Coauthored by Paige Andrews and Marie Karaisl.

Zeilitzheim church with Grafenrheinfeld nuclear power plant

Zeilitzheim church with Grafenrheinfeld nuclear power plant in distance (image by: Barock Schloss).

In a drastic reversal of policy, Germany has announced that it will shut down all of its nuclear reactors by 2022 in the wake of the Fukushima plant disaster in Japan.

After the initial announcement, the government last week discussed the detailed drafts for the laws with the heads of Germany’s 16 states who successfully pushed for a step-by-step shut down between 2015 and 2022. As of June 3rd, eight of Germany’s oldest nuclear reactors will remain permanently shut, with seven having been closed temporarily in March following the Japan earthquake and tsunami and another out of use due to technical issues. For the remaining nine reactors a fixed date will be set for their shut-down in the years 2015, 2017, 2019, 2021 and 2022. In order to hedge against possible blackouts especially during cold winter months, a “cold reserve” will be provided in the form of gas and coal, rather than, as previously thought, in the form of a nuclear power plant on stand-by.

The decision to close the reactors by Chancellor Angela Merkel is an about-turn of an unpopular decision only months earlier to extend the life of nuclear stations despite majority opposition. Prior to the three month shut down of Germany’s oldest plants, atomic energy made up nearly a quarter of the country’s power.

Again, this new decision is met by hefty critique coming from the opposition parties and industry and even from within the ruling coalition’s own ranks. The main opposition parties, the social democrats (SPD) and the Green Party fear not only loopholes that could ultimately reverse or water down the decision, but also warn of the short and long run consequences the decision could have on competitiveness and the economy, worries that are shared by some representatives  of the ruling coalition. More specifically, there are worries that the necessary government interventions to boost renewable energy generation in order to avoid the substitution of clean nuclear energy with “dirty” conventional sources, will reverse the liberalization of the energy market to the detriment of economy and consumers.

In fact, this quick exit from nuclear power, even if technologically possible, is likely to be very costly. In order to compensate for nuclear energy that provides 22% of Germany’s electricity, the government will need to financially incentivize large scale investments in renewable energies, costs that will ultimately be borne by industry and the consumer. Moreover, nuclear energy providers such as Vattenfall, RWE and Eon are claiming compensation for the losses they will incur due to the premature shut-down of their plants. Yet, the legal basis for these claims will only be analyzed once the respective laws have been passed in parliament.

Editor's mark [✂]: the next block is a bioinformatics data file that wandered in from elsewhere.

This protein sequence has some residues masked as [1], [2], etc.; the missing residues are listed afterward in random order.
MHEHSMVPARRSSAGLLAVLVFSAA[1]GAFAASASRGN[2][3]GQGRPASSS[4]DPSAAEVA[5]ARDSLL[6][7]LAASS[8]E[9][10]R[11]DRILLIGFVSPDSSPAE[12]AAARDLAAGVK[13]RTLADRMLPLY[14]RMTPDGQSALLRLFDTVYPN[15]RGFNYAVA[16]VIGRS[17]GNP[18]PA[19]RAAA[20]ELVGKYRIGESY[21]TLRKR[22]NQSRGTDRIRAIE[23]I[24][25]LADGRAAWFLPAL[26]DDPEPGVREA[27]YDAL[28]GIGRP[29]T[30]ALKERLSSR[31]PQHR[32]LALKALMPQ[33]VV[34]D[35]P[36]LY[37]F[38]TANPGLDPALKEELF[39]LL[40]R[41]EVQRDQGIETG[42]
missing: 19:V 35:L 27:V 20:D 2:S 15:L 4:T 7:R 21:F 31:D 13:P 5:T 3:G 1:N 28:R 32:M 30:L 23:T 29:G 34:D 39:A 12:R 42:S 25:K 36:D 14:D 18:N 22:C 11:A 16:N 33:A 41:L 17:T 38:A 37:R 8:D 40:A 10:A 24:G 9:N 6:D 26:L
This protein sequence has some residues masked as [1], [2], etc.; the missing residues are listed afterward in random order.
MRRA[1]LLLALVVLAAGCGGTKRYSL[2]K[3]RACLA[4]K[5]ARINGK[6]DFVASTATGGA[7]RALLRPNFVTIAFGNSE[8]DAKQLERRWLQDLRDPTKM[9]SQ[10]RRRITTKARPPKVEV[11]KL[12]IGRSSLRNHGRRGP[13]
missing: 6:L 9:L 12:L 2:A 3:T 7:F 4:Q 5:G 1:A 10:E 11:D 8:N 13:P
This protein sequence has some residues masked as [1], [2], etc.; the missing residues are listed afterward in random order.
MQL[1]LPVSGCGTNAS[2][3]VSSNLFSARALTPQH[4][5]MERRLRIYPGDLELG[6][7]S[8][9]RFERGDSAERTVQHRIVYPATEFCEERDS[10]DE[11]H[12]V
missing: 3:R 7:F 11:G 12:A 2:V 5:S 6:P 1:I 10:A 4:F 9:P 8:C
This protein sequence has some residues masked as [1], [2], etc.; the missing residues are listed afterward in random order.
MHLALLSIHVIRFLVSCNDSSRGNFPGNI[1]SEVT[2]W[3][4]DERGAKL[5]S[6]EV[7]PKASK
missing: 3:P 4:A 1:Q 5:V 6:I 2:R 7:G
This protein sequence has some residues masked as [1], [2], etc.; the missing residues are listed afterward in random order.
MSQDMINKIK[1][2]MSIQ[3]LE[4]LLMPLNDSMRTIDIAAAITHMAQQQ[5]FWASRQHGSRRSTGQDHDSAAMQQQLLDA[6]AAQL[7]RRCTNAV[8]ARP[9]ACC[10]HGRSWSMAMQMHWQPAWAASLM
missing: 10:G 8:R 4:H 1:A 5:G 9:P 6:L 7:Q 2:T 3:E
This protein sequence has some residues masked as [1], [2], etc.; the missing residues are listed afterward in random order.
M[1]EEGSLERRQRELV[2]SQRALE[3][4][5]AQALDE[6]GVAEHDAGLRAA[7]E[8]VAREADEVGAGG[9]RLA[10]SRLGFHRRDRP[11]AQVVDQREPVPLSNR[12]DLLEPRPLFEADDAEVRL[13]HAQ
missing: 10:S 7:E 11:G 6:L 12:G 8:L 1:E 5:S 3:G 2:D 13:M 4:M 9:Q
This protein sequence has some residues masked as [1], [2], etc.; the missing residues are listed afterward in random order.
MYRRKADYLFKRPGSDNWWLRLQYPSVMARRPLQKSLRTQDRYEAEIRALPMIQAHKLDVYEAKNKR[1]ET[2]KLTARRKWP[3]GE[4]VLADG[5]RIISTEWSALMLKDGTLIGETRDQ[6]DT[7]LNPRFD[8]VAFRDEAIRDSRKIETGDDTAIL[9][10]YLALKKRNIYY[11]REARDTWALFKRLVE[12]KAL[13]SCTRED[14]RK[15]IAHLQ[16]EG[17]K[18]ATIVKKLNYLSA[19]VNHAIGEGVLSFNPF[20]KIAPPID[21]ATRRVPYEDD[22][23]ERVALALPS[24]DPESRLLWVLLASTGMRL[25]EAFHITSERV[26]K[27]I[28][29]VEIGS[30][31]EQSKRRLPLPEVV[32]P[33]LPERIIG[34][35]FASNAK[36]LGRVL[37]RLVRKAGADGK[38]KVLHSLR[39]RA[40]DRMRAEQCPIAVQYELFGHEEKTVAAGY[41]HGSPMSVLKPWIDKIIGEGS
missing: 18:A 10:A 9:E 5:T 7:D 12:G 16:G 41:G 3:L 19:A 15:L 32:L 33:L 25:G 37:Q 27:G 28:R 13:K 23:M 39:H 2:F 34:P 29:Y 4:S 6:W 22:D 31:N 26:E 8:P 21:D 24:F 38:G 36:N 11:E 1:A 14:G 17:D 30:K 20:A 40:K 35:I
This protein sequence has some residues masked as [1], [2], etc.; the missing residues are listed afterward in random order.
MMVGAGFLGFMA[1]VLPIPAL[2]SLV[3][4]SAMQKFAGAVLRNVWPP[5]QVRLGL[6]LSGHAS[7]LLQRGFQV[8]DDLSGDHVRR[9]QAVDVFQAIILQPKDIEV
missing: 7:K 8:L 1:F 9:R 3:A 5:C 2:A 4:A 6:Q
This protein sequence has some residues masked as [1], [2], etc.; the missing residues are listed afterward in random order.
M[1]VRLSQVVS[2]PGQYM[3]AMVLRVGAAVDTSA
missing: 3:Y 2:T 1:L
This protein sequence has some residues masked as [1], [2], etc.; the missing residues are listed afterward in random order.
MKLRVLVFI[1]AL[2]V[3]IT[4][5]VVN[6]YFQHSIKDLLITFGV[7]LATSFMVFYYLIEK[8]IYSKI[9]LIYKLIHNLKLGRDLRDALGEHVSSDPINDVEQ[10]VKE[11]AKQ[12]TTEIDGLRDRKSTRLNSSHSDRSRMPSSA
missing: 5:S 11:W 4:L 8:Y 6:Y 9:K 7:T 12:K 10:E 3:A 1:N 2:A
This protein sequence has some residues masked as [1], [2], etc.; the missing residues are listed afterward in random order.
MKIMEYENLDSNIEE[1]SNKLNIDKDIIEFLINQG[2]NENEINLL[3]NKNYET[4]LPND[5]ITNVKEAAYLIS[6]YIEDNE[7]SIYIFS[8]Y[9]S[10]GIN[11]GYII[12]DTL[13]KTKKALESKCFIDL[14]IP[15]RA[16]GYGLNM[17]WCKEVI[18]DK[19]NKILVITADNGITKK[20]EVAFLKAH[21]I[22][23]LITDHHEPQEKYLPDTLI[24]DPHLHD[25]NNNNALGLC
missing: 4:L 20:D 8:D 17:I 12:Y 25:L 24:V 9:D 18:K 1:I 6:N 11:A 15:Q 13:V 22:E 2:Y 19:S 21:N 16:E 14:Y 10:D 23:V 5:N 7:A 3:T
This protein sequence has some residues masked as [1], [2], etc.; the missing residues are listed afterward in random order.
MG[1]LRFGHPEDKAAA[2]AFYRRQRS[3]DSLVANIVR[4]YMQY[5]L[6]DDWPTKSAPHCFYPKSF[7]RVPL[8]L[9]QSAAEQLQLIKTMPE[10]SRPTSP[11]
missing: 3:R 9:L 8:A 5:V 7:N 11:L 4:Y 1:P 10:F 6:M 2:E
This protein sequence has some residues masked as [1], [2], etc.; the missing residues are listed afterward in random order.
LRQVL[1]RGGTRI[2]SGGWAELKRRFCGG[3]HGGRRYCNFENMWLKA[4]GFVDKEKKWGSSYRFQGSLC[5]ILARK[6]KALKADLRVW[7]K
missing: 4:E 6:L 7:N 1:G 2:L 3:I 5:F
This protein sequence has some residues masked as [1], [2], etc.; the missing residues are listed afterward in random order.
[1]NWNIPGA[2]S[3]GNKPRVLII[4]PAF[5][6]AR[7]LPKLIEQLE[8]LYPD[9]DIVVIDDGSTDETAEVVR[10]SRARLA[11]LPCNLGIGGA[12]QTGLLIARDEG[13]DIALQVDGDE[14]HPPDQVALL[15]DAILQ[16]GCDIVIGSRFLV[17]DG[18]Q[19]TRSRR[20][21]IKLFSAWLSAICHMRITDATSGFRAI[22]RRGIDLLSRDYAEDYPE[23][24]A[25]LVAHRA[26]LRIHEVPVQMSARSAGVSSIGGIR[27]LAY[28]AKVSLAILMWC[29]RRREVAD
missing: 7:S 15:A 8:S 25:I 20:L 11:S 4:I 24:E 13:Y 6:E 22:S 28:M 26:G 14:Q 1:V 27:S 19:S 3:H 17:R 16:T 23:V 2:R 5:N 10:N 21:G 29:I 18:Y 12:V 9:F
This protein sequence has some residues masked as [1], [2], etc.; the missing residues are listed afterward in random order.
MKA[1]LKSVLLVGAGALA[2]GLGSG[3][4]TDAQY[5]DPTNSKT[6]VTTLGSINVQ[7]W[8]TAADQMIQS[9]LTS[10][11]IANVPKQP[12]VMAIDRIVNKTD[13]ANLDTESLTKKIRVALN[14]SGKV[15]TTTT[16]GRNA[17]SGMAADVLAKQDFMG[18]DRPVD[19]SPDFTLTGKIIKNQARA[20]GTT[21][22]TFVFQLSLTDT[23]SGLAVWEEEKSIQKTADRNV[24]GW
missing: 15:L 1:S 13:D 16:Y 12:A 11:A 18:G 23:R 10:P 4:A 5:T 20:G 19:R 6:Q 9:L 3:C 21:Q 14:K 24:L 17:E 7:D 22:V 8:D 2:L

So far, Germany’s citizens seem to support the move. Demonstrations against nuclear energy took place this past weekend across Germany, attended by tens of thousands of people, yet the question is whether people are actually fully aware of the costs and the technical, political and even environmental difficulties that the successful exit from nuclear power imply?

Considering this, it is of no surprise that Klaus Ernst of the socialist party Die Linke calls for a referendum that will allow consumers and tax payers to more actively participate in the decision making. Although, this idea has not been taken up by the ruling coalition, a referendum in favor of a quick exit could bolster the legitimacy of the project, once the costs become apparent.

According to schedule, the draft strategy and respective laws to exit nuclear power will be presented in the German parliament (Bundestag) today, Thursday June 9.

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